If you think this is an extreme and unfair representation of the views of some parents, think again. Try this “discussion” on AutismWeb.com in which Michelle Dawson is currently being calumnied. Her diagnosis, her sanity, her morality, her right to speak at all are being questioned because she has dared to deny that ABA is a necessary medical treatment for autism. She has promoted the idea that autism is not bad but different and brings strengths which are ignored by traditional science. Oh, and if you are tempted to defend Michelle on this particular forum, be prepared to stand accused of being one of her “minions.” Michelle’s immense contribution to the ideas of autism acceptance and neurodiversity can be seen at her website, No Autistics Allowed. For a brief introduction try the Quarks and Quirks radio interview with her.

Estee Klar has received hate mail from parents following publication of this article in the National Post in which she supports autism acceptance and neurodiversity. Readers who wish to express their support for Estee can send letters to the editor or or add their comments to her Joy of Autism blog.

At this point I suppose I ought to issue the usual caveat about recognizing the disabling aspects of autism and not wanting to deny services to autistic people. But people like David Vardy of the Autism Society of Canada would not listen anyway. He thinks “Autism is worse than cancer in many ways, because the person with autism has a normal lifespan.”

So instead I will reiterate that:

Autistic People are human beings with human rights that are not predicated upon whether or not they or their parents are seeking to normalize their condition and trying to eradicate all traces of their autism. These rights include the provision of accommodations that are necessary to maximize their ability to benefit from participation in society.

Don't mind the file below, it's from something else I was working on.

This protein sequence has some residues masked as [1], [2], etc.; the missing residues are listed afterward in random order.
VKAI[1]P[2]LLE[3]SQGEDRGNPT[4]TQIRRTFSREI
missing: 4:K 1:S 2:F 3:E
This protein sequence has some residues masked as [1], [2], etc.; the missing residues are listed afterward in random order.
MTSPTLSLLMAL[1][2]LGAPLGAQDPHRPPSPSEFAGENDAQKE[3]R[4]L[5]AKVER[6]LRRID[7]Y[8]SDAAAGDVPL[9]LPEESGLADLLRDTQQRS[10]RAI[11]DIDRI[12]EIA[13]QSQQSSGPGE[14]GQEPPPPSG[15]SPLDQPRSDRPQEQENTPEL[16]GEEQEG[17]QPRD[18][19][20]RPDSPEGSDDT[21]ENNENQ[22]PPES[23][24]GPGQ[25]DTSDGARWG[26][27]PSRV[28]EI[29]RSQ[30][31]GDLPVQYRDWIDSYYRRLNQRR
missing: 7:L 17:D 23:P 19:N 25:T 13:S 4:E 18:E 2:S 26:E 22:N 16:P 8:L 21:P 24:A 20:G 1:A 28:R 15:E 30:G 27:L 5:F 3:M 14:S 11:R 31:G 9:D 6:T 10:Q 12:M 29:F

APPEALS TO INTELLECT

Not everyone who seems to deny the basic humanity of the autistic is a parent locked into a psychological moment of grief, unable to move beyond the prior hopes and expectations they held for their autistic child. Professionals in the field of neurology and psychology have long tried to find a defining characteristic that marks us out from the rest of the animal kingdom and defines our humanity. This is not an idle exercise. There are serious ethical questions surrounding the use of our closest relatives, the great apes, in medical research, particularly around AIDS. If we cannot find a point of separation are we justified in continuing to use them in this way? One point of separation is our superior brains and our power of thought.

Nowadays this comforting superiority is challenged by robots and computers that can outperform us. Does research into artificial intelligence serve us or threaten us? Stephen Pinker provides one answer that seems to get us off the hook regarding both apes and computers. Unfortunately, it also seems to oust autistics from the human race.

Autism is an innate neurological condition with strong genetic roots. Together with robots and chimpanzees. people with autism remind us that cultural learning is possible only because neurologically normal people have innate equipment to accomplish it.

My thanks to Larry Arnold for blogging this. Stephen Pinker is a friend and admirer of Simon Baron-Cohen, a leading figure in autism research. I do not know the extent of their influence on each other’s thought. But Larry makes a persuasive argument for the influence of Baron-Cohen, in particular his 1995 work, “Mindblindness, an Essay on Autism and Theory of Mind.” In an earlier book, “How the Mind Works” (Penguin 1999) Pinker discusses autism in terms that suggest he does not automatically regarded autistic minds as inferior to “normal” ones. But they are less human and more machine like.

When I turned to Stephen Rose, a long time intellectual adversary of Stephen Pinker and author of “The 21st century Brain” (Vintage 2007) he also seems to adhere to the “autism as not quite human” hypothesis.